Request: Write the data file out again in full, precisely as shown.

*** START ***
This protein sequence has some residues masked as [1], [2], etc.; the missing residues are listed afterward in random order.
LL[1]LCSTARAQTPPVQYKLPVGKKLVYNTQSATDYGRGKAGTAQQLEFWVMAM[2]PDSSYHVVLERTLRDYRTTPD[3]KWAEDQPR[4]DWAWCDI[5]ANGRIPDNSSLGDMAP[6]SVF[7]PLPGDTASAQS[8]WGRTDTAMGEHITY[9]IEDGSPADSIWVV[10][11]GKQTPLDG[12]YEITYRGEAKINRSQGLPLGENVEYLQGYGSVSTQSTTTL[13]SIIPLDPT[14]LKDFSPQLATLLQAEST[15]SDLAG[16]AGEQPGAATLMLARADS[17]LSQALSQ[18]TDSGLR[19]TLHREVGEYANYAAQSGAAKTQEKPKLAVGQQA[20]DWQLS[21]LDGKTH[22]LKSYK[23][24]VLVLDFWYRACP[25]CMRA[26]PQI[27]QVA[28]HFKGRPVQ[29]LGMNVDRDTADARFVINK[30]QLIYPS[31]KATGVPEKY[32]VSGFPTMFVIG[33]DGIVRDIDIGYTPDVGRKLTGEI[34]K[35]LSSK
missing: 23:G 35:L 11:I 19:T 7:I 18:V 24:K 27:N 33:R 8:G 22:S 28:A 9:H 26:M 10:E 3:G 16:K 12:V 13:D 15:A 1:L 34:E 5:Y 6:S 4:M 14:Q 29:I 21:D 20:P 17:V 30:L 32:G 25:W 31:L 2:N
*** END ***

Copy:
This protein sequence has some residues masked as [1], [2], etc.; the missing residues are listed afterward in random order.
LL[1]LCSTARAQTPPVQYKLPVGKKLVYNTQSATDYGRGKAGTAQQLEFWVMAM[2]PDSSYHVVLERTLRDYRTTPD[3]KWAEDQPR[4]DWAWCDI[5]ANGRIPDNSSLGDMAP[6]SVF[7]PLPGDTASAQS[8]WGRTDTAMGEHITY[9]IEDGSPADSIWVV[10][11]GKQTPLDG[12]YEITYRGEAKINRSQGLPLGENVEYLQGYGSVSTQSTTTL[13]SIIPLDPT[14]LKDFSPQLATLLQAEST[15]SDLAG[16]AGEQPGAATLMLARADS[17]LSQALSQ[18]TDSGLR[19]TLHREVGEYANYAAQSGAAKTQEKPKLAVGQQA[20]DWQLS[21]LDGKTH[22]LKSYK[23][24]VLVLDFWYRACP[25]CMRA[26]PQI[27]QVA[28]HFKGRPVQ[29]LGMNVDRDTADARFVINK[30]QLIYPS[31]KATGVPEKY[32]VSGFPTMFVIG[33]DGIVRDIDIGYTPDVGRKLTGEI[34]K[35]LSSK
missing: 23:G 35:L 11:I 19:T 7:I 18:V 24:K 27:N 33:R 8:G 22:S 28:A 9:H 26:M 10:E 3:G 16:K 12:V 13:D 15:A 1:L 34:E 5:Y 6:S 4:M 14:Q 29:I 21:D 20:P 17:V 30:L 32:G 25:W 31:L 2:N